PEOPLE v. MASOTTI

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Court of Appeal, Third District, California.

The PEOPLE, Plaintiff and Appellant, v. Richard MASOTTI, Defendant and Respondent.

No. C056320.

Decided: May 28, 2008

John L. Staley, under appointment by the Court of Appeal, for Defendant and Respondent. Edmund G. Brown, Jr., Attorney General, Dane R. Gillette, Chief Assistant Attorney General, Michael P. Farrell, Senior Assistant Attorney General, John G. McLean, Supervising Deputy Attorney General, George M. Hendrickson, Deputy Attorney General, for Plaintiff and Appellant.

Defendant Richard John Masotti was charged with possession of a controlled substance without a prescription, cultivation of marijuana, and two counts of sale of marijuana.   After a jury found him guilty of cultivation of marijuana and two lesser included counts of furnishing marijuana, the trial court ordered a new trial on the cultivation charge based on instructional error and insufficient evidence.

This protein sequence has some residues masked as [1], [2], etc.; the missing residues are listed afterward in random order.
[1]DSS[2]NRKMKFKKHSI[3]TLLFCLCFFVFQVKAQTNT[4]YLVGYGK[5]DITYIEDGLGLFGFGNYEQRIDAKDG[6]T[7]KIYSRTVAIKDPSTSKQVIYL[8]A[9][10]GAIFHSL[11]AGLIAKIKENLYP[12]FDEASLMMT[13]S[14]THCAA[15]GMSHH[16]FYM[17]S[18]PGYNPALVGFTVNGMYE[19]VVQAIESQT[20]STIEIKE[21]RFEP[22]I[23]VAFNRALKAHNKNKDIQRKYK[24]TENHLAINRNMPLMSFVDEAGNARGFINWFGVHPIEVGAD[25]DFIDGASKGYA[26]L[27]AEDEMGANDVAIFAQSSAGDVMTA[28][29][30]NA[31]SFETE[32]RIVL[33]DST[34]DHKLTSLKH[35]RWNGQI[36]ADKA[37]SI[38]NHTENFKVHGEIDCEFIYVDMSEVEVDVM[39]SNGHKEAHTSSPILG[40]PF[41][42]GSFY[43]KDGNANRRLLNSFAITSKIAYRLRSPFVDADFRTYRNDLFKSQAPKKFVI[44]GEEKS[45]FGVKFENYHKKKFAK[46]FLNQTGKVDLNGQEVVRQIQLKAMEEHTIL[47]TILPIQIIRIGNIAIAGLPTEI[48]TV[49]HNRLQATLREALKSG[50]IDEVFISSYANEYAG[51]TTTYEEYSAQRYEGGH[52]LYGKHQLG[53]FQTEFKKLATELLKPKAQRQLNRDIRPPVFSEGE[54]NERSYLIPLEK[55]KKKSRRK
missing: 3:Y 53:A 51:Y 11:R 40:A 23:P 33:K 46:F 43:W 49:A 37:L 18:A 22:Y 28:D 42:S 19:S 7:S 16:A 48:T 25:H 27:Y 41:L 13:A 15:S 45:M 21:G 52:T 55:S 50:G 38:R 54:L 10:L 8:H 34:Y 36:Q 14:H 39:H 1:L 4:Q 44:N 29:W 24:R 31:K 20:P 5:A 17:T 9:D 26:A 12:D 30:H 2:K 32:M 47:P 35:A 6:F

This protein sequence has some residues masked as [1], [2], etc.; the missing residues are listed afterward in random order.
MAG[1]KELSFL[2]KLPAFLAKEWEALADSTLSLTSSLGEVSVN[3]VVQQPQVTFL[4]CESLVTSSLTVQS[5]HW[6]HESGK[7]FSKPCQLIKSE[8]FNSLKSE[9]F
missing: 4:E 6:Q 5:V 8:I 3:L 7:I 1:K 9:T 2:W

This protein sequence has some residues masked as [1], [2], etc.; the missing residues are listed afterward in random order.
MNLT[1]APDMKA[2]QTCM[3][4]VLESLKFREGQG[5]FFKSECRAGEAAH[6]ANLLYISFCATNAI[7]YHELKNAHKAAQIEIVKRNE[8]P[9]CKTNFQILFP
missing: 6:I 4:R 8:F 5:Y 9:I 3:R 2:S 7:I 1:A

On appeal from the order granting a new trial, the People contend:  (1) the trial court did not have jurisdiction to grant the motion on the basis of instructional error;  (2) there was no instructional error in the jury instructions regarding medicinal marijuana;  and (3) there was sufficient evidence to support a conviction.   We agree that the trial court did not have jurisdiction to grant a new trial for instructional error.   The court also erred in finding insufficient evidence for the conviction.   Therefore, we reverse the order granting a new trial.

FACTUAL AND PROCEDURAL BACKGROUND